One notice: No one can be absolutely right or capable of accusing any other of being wrong, about ideas on time.
    • thumb
      Jul 25 2013: All those you describe are relative realities, not an absolute one.
      Does your opinion imply there is not an actual fundamental reality, from the human standpoint?
      I do think there is one.
      When people is being asked to concentrate into something, like watching a series of events or performing a certain analysis, the concentration takes place in RealTime.
      The time gap where we can individually concentrate and deepen our focus is the Present or an ultimate reality.
      Paradoxically, it is different for each individual but it is the same in essence. It is the gap between past and future.
      If a human on Earth and an alien in Tralfalmidor are focusing to the Present Instant they are sharing the Reality of Time, no matter the perceptions are totally different, the act is the same.
      • thumb
        Jul 26 2013: The assumption of time is a rather good one, as it gives a really coherent model of the cosmos/fundamental reality.

        I think you focus on how we humans experience the present (you refer to memories and records). I would not assume that our experience of the present is sufficient to build a sound theory.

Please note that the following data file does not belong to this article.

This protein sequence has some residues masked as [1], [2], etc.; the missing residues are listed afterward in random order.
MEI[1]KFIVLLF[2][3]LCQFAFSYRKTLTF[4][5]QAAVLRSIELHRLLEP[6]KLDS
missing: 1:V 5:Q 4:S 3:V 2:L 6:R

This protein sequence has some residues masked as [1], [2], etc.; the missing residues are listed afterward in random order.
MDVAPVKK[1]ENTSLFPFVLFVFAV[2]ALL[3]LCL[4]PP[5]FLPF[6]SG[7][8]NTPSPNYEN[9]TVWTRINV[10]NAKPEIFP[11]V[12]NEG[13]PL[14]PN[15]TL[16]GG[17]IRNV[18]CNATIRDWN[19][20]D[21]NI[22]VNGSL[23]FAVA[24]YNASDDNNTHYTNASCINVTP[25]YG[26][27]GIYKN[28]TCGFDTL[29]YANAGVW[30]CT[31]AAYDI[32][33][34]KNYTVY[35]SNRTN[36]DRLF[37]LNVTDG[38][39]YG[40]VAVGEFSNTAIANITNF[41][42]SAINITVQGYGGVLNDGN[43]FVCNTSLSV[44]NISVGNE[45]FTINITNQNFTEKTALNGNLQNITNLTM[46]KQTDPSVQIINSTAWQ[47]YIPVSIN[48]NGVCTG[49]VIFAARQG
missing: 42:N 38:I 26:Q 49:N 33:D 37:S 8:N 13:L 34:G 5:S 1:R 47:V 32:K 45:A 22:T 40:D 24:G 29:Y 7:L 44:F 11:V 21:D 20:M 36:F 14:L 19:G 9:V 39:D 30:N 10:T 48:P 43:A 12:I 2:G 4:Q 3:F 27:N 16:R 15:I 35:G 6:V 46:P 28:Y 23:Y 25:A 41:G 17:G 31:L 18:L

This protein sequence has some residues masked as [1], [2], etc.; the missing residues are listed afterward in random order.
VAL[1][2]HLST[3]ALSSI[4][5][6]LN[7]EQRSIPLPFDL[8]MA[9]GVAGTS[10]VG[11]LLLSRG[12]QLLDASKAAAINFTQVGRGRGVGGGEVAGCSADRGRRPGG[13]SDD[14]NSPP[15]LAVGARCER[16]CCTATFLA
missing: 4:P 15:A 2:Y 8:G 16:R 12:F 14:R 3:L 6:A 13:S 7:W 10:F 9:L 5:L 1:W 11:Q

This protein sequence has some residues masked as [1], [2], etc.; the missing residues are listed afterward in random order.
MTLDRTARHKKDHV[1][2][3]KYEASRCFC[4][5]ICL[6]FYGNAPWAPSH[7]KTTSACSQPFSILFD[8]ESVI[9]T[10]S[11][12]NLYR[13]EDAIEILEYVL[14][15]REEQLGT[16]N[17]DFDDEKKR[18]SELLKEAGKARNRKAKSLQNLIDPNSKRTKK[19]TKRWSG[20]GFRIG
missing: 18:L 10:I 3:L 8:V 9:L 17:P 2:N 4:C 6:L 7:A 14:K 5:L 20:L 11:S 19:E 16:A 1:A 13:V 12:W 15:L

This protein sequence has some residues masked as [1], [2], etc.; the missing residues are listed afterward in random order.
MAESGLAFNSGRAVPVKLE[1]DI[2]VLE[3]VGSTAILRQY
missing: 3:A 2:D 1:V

It strikes me as odd that you ask a question while you seem to have your own answer already very fixed.

        Note: one can show one is wrong (this is called falsification cfr Popper). Showing one is right is the hard part. This is due to inductive reasoning (cfr Jayness).
        • thumb
          Jul 26 2013: Christophe:

          We can make questions although we might have already an answer. I don't see anything "odd" in it. As I explained before, I issued the question to grab as many different ideas as possible to establish a comparison in concepts.
          If I have extended my point of view is to stimulate others contradict, as you are doing, so the conversation gets richer with more ideas.
          When you say "The assumption of time is a rather good one", which assumption of time are you referring to?
          Mc Taggart, Einstein, Hawkins, A-series, B-Series...?
          The Human Present is the one you think I am focusing on, but not exactly. I am pointing at the True Present which would be the same with or without humans.
          With or without clocks; with or without observers.
          The main flaw in the Time Flow Theory is the supposed "time speed" cannot be figured out.
          How fast actually time flows? (If it flows?)
          Einstein's Relativity proposes a static time-space plane, where events occur along the plane in more than one dimension. Weird but with it's own mathematics.

          I think I am free from Popper's and Jayness as I am not trying to be right or wrong.

          P.S. I see you are a TEDx organizer! Great! We at Galileo University in Guatemala have also done something within the program and TEDx participation! (I think....)
      • thumb
        Jul 27 2013: Thanks for the clarification Mike,

        I see time probably according to Einstein, but I'm no physicist and don't know the equations nor how they operate.
        I see time as a dimension, such as the spatial dimensions. There might be more time dimensions, but there is no experimental data that underpins such idea.

        I sometimes compare time as a 'falling to the future', metaphorically such as gravity pulls us.